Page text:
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Long-term effects of intrahippocampal kainic acid injection in rats: a method for inducing spontaneous recurrent seizures.


Kainic acid (KA) is known as a powerful convulsant and neurotoxic agent. When intracerebrally administered it causes repetitive seizures for about 1 or 2 days and brain damage both locally and in several remote brain regions. In the present paper the long-term effects of intrahippocampal KA administration are reported. Doses from 0.1 to 3.0 micrograms of KA were injected in the right hippocampus of Wistar rats and both the behaviour and EEG were observed during a period of about 3 months. Following KA doses of 0.8-2.0 micrograms, 4 distinct phases were observed: (1) acute phase which lasted 1-2 days and corresponded to the pattern of repetitive seizures as already described; (2) silent phase (5-21 days) which was characterized by a progressive return to apparently normal EEG and behaviour except for some aggressive behaviour in those animals receiving the highest doses; (3) phase of spontaneous recurrent seizures (these seizures started 6-22 days after KA injections and were mostly triggered upon handling and recurred approximately 2 times by day for about 30 days; usually they resembled the amygdaloid kindled seizures); and (4) post-seizure phase where no more seizures were observed but significant spiking activity in the amygdala recordings could be seen. Animals receiving KA doses of 0.1-0.4 microgram did not evolve beyond the acute phase whereas those receiving 3.0 micrograms died during this first phase. Neuropathological examination revealed dose-dependent alterations. These serial events offer a new method to induce spontaneous recurrent seizures with brain damage.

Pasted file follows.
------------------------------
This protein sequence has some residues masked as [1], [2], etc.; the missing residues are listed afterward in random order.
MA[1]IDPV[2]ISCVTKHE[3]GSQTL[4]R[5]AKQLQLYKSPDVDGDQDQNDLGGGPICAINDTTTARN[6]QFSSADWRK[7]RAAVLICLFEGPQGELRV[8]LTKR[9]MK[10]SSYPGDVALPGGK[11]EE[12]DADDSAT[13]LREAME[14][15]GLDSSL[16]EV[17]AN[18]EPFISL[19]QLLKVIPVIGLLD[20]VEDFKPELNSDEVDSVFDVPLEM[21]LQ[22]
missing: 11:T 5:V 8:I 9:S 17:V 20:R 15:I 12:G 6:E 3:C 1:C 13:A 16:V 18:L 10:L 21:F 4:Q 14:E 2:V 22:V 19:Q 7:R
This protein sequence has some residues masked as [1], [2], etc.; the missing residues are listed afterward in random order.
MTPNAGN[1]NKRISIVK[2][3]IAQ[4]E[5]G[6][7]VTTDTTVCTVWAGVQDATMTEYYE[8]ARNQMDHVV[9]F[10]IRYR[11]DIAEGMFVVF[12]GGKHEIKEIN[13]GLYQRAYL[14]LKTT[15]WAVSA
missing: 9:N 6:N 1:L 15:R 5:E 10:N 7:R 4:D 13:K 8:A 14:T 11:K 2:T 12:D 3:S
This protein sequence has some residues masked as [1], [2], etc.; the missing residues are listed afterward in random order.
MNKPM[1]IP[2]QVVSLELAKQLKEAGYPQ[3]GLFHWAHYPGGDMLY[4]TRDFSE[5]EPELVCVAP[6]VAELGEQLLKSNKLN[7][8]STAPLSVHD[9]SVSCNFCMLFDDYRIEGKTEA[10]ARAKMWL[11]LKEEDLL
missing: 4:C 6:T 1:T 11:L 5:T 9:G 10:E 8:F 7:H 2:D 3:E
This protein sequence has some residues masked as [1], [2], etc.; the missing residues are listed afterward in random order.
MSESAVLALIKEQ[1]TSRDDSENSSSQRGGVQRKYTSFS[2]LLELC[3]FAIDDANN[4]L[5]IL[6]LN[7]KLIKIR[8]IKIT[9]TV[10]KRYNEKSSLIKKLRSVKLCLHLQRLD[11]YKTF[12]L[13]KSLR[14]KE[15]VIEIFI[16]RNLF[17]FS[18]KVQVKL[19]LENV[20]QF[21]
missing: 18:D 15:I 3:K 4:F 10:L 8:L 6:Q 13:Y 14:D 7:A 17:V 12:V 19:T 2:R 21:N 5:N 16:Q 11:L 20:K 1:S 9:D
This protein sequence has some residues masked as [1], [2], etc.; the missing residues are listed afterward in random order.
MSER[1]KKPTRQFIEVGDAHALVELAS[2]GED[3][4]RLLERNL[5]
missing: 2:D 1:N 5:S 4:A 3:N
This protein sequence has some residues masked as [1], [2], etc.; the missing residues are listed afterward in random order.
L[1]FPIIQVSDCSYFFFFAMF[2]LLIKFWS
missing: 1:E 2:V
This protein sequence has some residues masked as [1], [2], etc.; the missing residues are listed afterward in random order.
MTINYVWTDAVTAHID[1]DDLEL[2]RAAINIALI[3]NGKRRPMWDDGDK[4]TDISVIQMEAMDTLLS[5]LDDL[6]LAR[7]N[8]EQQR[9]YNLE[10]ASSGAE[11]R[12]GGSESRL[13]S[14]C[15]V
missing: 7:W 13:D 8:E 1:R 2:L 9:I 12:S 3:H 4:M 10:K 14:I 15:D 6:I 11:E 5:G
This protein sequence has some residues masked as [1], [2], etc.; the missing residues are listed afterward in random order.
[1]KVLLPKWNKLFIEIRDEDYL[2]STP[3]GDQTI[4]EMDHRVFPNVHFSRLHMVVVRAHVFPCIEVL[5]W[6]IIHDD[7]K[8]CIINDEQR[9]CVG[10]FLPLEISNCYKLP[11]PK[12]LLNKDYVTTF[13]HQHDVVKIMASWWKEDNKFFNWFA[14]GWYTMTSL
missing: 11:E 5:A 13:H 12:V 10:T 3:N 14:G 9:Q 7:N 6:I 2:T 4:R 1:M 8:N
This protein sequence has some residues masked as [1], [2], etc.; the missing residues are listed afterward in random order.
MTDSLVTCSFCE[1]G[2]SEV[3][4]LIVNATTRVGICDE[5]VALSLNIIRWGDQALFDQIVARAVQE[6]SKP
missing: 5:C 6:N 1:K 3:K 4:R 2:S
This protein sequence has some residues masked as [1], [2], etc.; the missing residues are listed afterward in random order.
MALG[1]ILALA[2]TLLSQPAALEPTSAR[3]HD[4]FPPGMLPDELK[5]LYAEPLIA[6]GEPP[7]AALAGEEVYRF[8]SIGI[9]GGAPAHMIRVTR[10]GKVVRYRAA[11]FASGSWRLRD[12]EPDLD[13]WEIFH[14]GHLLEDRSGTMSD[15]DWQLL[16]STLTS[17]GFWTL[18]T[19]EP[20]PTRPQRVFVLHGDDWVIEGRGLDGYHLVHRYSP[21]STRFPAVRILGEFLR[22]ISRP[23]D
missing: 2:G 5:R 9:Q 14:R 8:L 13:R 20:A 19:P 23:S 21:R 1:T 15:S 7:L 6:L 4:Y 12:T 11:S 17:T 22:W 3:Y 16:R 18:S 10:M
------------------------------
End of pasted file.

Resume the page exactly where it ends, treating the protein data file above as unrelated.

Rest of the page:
[Indexed for MEDLINE]

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